After Blenheim Summary
In this article, you will be reading After Blenheim Summary, a famous antiwar poem by Robert Southey in 1798. The theme of the poem is the famous battlefield of Blenheim. The poem begins with two kids playing near their cottage and a skull has been found by one of them. They are very surprised and curious, they ask their grandfather about the skull. The grandfather, Kasper, then tells them the story behind it. Let us study the After Blenheim Summary in detail.
After Blenheim Summary in English
In the first stanza of After Blenheim Summary, the poet describes a vivid scene of a summer evening. After returning from work farmer Kasper sits in front of his cottage as he is very tired. He is watching his grandchildren are playing in the green field.
In the second stanza, Wilhelmine saw her brother playing with something large smooth and white, which he had found beside the river. He is surprised and curious about it and then he takes it to his grandfather to ask about it.
In the third stanza, old Kasper takes the round thing from the boy and after a brief look of it, he finds it to be a skull of some soldier who died in the war. The old man also levels the battle of Blenheim is a great victory.
In the fourth stanza, the old man tells about the thousands of soldier who died in the famous war of Blenheim. He also tells how he found many such things while digging the fields. The old man believes the triumph of the battle of Blenheim is an example of sheer patriotism. He believed that the soldiers sacrificed their lives for the people of the country and they did not die in vain. The old farmer served the purpose of victory in the battle.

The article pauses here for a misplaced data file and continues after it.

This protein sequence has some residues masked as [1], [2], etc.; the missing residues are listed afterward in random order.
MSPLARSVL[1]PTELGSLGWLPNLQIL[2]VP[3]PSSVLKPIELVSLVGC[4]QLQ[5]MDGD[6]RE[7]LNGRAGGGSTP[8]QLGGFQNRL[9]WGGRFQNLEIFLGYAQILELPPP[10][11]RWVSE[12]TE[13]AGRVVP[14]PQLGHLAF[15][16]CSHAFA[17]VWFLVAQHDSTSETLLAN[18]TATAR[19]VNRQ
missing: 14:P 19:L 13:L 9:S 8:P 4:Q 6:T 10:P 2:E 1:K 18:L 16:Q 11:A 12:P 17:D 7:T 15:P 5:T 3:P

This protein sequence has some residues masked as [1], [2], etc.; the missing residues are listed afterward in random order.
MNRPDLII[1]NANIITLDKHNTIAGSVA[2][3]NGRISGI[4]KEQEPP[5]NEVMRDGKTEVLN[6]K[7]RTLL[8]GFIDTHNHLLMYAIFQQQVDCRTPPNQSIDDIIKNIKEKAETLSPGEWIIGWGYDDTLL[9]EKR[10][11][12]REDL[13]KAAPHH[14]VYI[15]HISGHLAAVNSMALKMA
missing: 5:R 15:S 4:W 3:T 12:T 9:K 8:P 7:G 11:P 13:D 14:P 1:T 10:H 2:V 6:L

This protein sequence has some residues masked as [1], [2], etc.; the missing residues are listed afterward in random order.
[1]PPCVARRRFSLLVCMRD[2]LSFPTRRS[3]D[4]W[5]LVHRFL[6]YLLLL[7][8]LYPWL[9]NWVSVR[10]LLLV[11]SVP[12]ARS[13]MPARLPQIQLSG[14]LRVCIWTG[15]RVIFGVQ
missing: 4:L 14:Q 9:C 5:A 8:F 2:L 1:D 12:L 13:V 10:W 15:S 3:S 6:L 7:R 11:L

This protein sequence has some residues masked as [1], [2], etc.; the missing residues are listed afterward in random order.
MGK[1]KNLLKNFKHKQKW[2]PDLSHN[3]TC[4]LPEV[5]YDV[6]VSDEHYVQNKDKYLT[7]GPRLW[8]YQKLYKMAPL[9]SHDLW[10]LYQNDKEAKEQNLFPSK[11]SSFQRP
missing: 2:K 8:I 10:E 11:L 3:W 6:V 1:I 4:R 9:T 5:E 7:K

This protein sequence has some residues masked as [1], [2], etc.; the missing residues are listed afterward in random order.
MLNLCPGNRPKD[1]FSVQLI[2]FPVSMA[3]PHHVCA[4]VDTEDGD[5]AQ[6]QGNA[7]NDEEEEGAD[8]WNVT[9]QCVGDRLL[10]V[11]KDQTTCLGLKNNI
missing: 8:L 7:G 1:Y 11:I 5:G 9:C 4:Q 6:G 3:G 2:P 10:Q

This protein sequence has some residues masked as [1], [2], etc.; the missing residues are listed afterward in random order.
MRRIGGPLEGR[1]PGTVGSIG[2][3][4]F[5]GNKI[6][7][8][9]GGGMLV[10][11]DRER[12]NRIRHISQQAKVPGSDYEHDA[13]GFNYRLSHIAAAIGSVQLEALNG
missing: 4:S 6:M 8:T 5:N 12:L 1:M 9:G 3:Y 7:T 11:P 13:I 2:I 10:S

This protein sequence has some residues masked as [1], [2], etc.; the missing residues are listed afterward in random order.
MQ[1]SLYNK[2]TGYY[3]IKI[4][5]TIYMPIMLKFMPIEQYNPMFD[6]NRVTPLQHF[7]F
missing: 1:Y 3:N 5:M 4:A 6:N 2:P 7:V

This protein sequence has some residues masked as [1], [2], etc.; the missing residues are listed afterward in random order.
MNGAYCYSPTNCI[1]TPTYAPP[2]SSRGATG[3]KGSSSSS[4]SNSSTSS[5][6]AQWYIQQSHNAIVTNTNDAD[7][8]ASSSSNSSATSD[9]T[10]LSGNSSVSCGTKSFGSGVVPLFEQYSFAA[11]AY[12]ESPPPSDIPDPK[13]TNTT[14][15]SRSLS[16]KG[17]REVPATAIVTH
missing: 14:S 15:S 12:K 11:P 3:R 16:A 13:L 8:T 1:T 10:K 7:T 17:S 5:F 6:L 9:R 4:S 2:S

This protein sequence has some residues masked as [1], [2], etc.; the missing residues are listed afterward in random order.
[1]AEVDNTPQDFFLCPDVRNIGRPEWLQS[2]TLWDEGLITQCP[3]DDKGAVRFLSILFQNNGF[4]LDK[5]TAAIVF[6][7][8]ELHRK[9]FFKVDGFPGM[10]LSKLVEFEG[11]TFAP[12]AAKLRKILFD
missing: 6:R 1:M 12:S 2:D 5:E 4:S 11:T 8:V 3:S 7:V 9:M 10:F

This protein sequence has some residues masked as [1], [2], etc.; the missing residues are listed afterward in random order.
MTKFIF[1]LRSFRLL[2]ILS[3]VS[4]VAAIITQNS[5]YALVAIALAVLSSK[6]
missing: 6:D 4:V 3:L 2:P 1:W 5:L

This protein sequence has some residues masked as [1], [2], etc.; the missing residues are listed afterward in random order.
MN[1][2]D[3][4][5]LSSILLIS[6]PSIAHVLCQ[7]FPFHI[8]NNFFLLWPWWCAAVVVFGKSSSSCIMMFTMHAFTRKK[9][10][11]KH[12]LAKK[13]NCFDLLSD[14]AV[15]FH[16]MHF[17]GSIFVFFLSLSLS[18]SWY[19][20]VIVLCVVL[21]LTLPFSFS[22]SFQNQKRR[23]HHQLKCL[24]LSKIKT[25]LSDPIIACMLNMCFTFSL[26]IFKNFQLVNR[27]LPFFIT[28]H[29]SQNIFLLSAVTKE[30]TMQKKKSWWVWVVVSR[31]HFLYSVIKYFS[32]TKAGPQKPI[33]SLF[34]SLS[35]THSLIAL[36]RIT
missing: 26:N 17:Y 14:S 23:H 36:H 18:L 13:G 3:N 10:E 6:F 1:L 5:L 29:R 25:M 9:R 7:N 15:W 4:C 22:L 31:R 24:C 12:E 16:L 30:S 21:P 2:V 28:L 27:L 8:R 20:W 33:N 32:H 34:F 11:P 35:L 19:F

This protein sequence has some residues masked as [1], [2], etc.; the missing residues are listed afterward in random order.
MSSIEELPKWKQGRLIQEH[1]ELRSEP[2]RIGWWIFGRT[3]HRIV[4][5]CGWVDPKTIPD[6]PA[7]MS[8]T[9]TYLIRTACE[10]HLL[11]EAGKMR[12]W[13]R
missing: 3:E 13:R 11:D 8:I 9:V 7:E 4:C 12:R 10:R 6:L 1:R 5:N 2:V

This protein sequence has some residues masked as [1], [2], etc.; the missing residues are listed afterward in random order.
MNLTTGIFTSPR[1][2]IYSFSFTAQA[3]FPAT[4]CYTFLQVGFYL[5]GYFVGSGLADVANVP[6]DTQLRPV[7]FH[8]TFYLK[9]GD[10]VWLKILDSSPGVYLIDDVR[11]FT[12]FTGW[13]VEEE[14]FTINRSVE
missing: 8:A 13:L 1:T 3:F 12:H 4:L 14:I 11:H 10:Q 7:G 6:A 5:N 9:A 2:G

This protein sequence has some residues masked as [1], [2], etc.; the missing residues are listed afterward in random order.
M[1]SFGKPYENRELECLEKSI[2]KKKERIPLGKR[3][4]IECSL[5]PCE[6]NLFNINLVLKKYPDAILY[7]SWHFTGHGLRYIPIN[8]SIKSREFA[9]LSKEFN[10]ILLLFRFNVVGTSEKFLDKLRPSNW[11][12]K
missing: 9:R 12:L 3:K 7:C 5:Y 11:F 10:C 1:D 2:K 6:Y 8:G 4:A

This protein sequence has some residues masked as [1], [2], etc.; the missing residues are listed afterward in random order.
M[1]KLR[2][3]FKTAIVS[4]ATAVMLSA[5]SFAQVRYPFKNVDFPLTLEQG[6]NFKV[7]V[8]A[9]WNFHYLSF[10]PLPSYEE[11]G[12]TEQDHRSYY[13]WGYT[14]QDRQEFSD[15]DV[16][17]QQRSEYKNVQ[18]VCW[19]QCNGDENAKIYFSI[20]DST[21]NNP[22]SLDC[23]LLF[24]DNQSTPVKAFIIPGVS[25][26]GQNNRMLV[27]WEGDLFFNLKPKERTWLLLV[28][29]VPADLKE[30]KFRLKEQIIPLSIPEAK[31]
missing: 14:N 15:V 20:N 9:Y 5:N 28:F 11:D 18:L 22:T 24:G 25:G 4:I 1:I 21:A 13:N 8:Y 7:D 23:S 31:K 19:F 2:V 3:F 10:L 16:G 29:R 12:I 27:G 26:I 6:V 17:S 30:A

In the fifth stanza, the children were more curious to know more about it after hearing the story of the war. Little Wilhelmine was so curious to know the reason behind the war and what they fought for each other.
In the sixth stanza, history says that the English army defeated the French-Bavarian army in war. The old man doesn’t know the reason behind it and never tried to know about it. He remembers only one thing it’s a famous victory and he is saying it repeatedly to put some belief in it.
In the seventh stanza, the old man says his father lived in a small village of Blenheim near a war. The French soldier attacked the village and burnt all the homes of innocent villagers. So his father moved to another place with him but couldn’t find a home because of the war. They had to roam from one place to another.
In the eighth stanza, the poet describes the severity of the battlefield. Fire and sword represent destruction, death and horror. He insists that the death of the mother and newborn baby as the death of innocence. But he thinks such things must be there at every such famous victory. He intentionally repeated the word famous victory to create a sense of irony.
In the ninth stanza, he tells about the horror scene after the battle was won. Thousands of bodies of soldiers lay rotting in the field. But again he mentions that such things must be there at a famous victory.
In the tenth stanza, the poet praises Prince Eugene and the Duke of Marlboro for the victory. But the little Wilhelmine thought it was a wicked thing and wondered how her grandfather praises such things. But the old farmer again levels the war as a famous victory despite hiding all the destruction caused by the war.
In the eleventh stanza, he says everyone praised the duke for the win but then little Peterkin anticipated and asked about the purpose of the war and what good did it do? The old man again repeats it was a famous victory. The famous victory is an epitome of irony here.
Conclusion of After Blenheim
The story teaches us nothing can justify the loss of life. Children are able to understand this but youth stills battle to resolve the conflicts.